He turned to me and asked “Do you think I am too vague when giving someone an assignment?” Just as I started to answer we got interrupted, so it was the next day when I brought up his question, with a question of my own. “What are you hoping to learn by asking that question?”
His answer plays out thousands of times a day in offices across the world: “Even if I’m good at it, I want to get better. In my position, it’s very tough to get real feedback. I don’t want people to shield me from the truth. I want real feedback.”
This is one of the most common conversations I have with clients operating at all levels of the organization, and especially at the top, whether in a C-Level role, as the owner of the business or as a solo entrepreneur. How do they get real feedback and more importantly, complete and true information? In what ways do messages get watered down before getting to the top? The hierarchy in organizational responsibility becomes a hierarchy in truth telling – and not necessarily in a useful way.
If you are at the top of an organization, getting real information is the difference between effective decisions and disastrous ones.
If you are trying to advance in your career, learning to tell the truth to the higher ups is a game changer.
Leaders who have significant authority, responsibility and decision making scope also tend to have people who look up to them, respect them, are intimidated by them or even fear them. The dark side of this kind of power is often the tendency for people to shield them from unvarnished information for lots of “good” reasons. It’s a dilemma that deserves to be resolved and, yes, it is tough to get real data.
One of the most telling experiences I’ve had about this dilemma happened in a room of 100 plus people, while facilitating a multi-faceted working session. When the subject of decision-making came up, someone alluded to “the answer you want to hear or the real answer.” Interested by that thread of conversation, we opened Pandora’s box (or in Texas, we call that a big, ole can-o-worms). I went from being the facilitator to the co-facilitator. The senior executive for that division stood up and began dive into the subject of setting the conditions for people to have the courage to say what he might not want to hear. We teased out the different ways he was getting filtered information. Some of the filters were useful – no executive at the top of an organization wants the full data dump. Yet as we explored, there was a very real sense of him being shielded from critical information or countervailing opinions.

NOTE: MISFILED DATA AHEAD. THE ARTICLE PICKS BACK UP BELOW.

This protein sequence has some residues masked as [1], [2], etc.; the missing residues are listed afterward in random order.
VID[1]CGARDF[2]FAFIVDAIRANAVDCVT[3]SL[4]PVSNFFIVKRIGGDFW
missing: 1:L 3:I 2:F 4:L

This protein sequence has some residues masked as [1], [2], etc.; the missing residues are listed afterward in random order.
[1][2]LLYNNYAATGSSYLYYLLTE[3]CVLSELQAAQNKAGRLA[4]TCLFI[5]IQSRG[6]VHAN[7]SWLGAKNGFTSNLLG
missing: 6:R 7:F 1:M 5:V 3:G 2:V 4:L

That day, the executive opened himself up to real feedback about what he could do to get better information and he made a very specific request: “Please tell me the truth as you see it.” He also made a promise: “I won’t kill the messenger.”
Interestingly enough, he later shared the flip side of this dilemma. He had made his own career by taking the risk to speak truth to those higher in authority than him. It distinguished him enough to spend his entire career ten to fifteen years ahead of his career age group.
Are you being shielded from truth? Are you getting real feedback? What is your response to bad news? Do you praise those who agree with you and show less favor to those who don’t? What mechanisms do you have in place to get the best information possible, including countervailing opinions? How do you distinguish between data and opinion? How do you encourage people to speak their minds?”
One of the greatest flaws in decision-making is thinking you have all the information when you don’t. Getting better at anything depends on getting real feedback. Lacking the truth, both decision-making and learning suffer. And keeping quiet when you have something important to say is just as grievous.
There are the tactics to make all of this happen and then there reasons why you don’t. If you are interested in better understanding yourself and what makes you speak up or be quiet, or what makes you “shoot the messenger” or unconsciously suppress information, set up an OnDemand Coaching call with me.
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Lynn Carnes accelerates change and unleashes leadership performance in organizations, especially in context of challenges without easy answers. She loves to hear about how your experiments with these ideas turn out. To contact her or share your experiences email email@example.com.
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